Figure 4

Sensor Module.

Figure 5

Position of Sensors on SPAM.

The SPAM's control software shares control of the wheelchair with the wheelchair operator. The wheelchair operator is responsible for choosing when – and in which direction – the wheelchair moves, while the SPAM modifies the speed of the wheelchair based on the proximity of obstacles in the wheelchair's current direction of travel. The algorithm currently employed by the SPAM forces the rear wheels to turn either at exactly the same speed and direction (moving the wheelchair straight forward or straight backward) or at the same speed and opposite directions (rotating the wheelchair in place). This greatly simplifies the task of avoiding obstacles but limits the wheelchair user's flexibility in choosing paths of travel.

The navigation assistance software was written in C and runs on a TattleTale™ (manufactured by Onset Technologies) 8-bit microprocessor. User input (either forward, backward or turn in place) and sensor data are combined into "cases" that are used to make obstacle avoidance decisions. The specific cases that are in use at any one time varies depending on the specific behavior that is desired from the SPAM (e.g., passing through a narrow doorway versus driving quickly through a room with few obstacles). No single case can cause the software to prevent both forward/backward movement and turning, but multiple cases can be triggered at once and result in a situation in which the wheelchair will not move in any direction. The motorized hubs can be turned off in these situations, at which point the SPAM behaves like a normal (but heavy) manual wheelchair.

Results

Four able-bodied members of the investigative team and an individual who is blind, but does not have a mobility impairment, took part in an evaluation of the SPAM prototype. Approval for this research was obtained from the University of Pittsburgh's Institutional Review Board. All participants used the SPAM to complete the two obstacle courses shown in Figure 6 and Figure 7. Able-bodied participants were asked to complete each course three times blindfolded with navigation assistance from the SPAM. The participant who is blind completed each course nine times, in alternating sets of three trials. The sets of three trials alternated between the SPAM providing navigation assistance (condition woa) and the SPAM acting as a normal manual wheelchair (i.e., the hubs were powered but the SPAM was not acting to avoid collisions; condition noa). All subjects completed trials with Course 1 first.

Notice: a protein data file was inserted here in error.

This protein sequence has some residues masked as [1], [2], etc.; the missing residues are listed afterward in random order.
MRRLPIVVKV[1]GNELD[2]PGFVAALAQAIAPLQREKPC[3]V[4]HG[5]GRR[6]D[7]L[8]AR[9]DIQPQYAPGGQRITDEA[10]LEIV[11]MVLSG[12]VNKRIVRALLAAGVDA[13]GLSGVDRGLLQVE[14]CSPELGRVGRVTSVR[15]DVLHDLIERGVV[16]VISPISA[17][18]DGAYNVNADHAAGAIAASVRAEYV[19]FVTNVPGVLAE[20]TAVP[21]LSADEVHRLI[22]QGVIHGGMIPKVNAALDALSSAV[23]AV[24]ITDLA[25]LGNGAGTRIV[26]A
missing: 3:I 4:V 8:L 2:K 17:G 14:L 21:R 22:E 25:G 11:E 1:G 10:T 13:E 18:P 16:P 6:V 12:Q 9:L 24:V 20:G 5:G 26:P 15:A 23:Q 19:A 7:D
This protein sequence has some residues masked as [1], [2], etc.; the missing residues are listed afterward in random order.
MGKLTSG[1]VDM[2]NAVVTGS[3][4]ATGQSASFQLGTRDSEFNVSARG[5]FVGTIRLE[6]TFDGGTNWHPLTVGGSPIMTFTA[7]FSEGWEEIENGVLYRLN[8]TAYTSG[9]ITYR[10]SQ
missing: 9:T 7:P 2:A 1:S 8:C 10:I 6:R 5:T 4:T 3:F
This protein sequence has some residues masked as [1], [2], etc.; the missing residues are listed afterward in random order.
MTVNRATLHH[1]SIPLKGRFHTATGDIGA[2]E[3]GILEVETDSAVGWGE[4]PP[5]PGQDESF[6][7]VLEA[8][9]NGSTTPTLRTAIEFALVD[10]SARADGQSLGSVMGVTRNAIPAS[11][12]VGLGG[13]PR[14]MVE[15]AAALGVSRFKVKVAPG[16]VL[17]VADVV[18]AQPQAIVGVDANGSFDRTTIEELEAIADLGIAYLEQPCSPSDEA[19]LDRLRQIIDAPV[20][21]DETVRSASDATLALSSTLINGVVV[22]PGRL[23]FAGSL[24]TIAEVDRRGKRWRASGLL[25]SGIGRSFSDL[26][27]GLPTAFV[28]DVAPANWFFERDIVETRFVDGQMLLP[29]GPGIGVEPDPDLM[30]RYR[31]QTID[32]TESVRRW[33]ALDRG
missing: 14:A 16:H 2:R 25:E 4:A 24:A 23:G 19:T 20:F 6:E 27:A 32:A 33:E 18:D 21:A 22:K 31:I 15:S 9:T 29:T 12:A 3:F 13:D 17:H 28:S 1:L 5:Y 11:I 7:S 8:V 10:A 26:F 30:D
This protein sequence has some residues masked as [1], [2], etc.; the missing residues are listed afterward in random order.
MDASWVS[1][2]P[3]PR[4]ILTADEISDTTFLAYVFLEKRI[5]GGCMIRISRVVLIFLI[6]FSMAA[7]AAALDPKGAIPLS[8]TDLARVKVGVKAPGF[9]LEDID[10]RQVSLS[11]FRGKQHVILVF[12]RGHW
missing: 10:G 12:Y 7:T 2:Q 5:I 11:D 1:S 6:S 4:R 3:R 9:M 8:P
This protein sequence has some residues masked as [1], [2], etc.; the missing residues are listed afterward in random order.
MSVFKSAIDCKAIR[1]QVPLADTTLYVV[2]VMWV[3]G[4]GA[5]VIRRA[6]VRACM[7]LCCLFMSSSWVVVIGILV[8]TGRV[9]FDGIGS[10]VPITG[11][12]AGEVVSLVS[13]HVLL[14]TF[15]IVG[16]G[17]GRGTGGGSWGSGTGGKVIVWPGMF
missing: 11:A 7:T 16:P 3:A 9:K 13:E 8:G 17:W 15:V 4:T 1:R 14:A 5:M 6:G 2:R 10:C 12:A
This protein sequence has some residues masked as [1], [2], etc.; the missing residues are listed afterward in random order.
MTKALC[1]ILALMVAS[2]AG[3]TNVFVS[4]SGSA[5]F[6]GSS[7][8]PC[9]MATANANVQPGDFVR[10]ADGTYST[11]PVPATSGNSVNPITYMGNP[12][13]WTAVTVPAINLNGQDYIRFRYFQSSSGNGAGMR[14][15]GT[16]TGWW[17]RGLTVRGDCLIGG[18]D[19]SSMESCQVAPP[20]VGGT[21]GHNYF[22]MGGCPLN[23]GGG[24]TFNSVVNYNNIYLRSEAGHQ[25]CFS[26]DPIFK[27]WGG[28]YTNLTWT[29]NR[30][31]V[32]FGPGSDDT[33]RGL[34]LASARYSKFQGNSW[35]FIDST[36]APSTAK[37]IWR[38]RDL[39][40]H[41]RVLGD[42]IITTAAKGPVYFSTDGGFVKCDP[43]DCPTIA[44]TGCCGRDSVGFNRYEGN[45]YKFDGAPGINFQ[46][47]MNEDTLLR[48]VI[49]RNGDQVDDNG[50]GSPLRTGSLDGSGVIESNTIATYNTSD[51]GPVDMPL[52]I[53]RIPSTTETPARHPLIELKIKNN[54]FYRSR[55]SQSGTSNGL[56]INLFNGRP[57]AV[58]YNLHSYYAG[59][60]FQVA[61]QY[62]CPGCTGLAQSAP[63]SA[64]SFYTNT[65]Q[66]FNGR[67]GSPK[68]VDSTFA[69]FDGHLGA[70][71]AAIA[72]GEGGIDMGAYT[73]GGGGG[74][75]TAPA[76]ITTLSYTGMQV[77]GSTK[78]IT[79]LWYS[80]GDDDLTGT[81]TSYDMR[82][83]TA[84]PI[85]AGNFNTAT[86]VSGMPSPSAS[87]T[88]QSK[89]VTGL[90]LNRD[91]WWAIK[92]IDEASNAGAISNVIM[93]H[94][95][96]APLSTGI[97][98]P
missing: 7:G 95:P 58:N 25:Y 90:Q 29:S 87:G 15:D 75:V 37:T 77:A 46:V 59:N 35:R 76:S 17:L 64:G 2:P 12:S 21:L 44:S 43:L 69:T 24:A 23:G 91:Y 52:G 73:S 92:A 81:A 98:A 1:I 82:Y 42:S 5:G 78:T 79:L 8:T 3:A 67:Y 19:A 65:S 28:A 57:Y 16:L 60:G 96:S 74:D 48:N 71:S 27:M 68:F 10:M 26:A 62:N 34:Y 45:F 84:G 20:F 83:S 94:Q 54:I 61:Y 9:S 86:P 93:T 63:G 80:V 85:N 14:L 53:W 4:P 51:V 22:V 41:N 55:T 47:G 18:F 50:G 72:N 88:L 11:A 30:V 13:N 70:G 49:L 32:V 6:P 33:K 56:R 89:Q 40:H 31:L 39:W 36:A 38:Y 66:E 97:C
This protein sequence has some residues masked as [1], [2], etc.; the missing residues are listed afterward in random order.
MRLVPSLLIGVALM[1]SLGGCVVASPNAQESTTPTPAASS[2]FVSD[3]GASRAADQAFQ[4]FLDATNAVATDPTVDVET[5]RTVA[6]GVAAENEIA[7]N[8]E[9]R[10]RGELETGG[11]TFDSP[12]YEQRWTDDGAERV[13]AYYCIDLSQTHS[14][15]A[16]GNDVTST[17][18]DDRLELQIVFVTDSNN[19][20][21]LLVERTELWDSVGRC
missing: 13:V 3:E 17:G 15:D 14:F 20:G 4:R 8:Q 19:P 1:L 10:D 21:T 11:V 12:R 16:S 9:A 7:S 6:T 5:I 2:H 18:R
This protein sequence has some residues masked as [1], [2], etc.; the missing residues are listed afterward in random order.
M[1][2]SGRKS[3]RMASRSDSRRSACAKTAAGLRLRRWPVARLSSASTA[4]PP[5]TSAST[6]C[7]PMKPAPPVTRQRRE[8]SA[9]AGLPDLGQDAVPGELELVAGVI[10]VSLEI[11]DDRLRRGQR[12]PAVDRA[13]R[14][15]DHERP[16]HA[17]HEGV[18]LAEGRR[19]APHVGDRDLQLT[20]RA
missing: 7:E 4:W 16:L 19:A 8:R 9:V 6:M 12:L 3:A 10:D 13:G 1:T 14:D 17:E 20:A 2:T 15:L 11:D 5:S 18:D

Figure 6

Obstacle Course 1.

Figure 7

Obstacle Course 2.

As shown in Figure 8, the SPAM did not completely eliminate collisions for able-bodied subjects. However, three of four subjects had no collisions after the first trial on Course 1, and only one of the four subjects had a collision in any trial on Course 2. As shown in Figure 9, able-bodied subjects generally completed both navigation tasks more quickly by the third trial.
Figure 8

Collisions for able-bodied participants, in courses 1 and 2.

Figure 9

Time to complete the navigation task for able-bodied participants, in courses 1 and 2.

As shown in Figure 10, the subject who was visually-impaired had no collisions in the first three trials on Course 1 (with obstacle avoidance active) but did have collisions on Course 1 when obstacle avoidance was removed. On Course 2, where obstacle avoidance was not active during the first three trials, the visually-impaired subject had collisions in the first three trials but did not have collisions once obstacle avoidance was introduced. As shown in Figure 11, there was not a consistent effect of experimental condition on time in Course 1. In Course 2, time to complete the task was extremely consistent despite experimental condition.
Figure 10

Collisions for the visually-impaired participant, in courses 1 and 2.

Figure 11

Time to complete the navigation task for the visually-impaired participant, in courses 1 and 2.

Discussion

One clear observation from our preliminary evaluations of the SPAM is the distinct difference between able-bodied, but blindfolded, individuals and individuals who are completely blind. The participant who is blind was much better at localizing the sound target and keeping track of his location in the course than any of the able-bodied participants. The blind participant also found it much easier to learn the layout of the course. One possible implication of these results is that the SPAM may be more useful for individuals who are newly visually impaired. Another possible implication is that the SPAM may be very useful in novel or frequently-changing environments, but not particularly useful in well-known, static environments.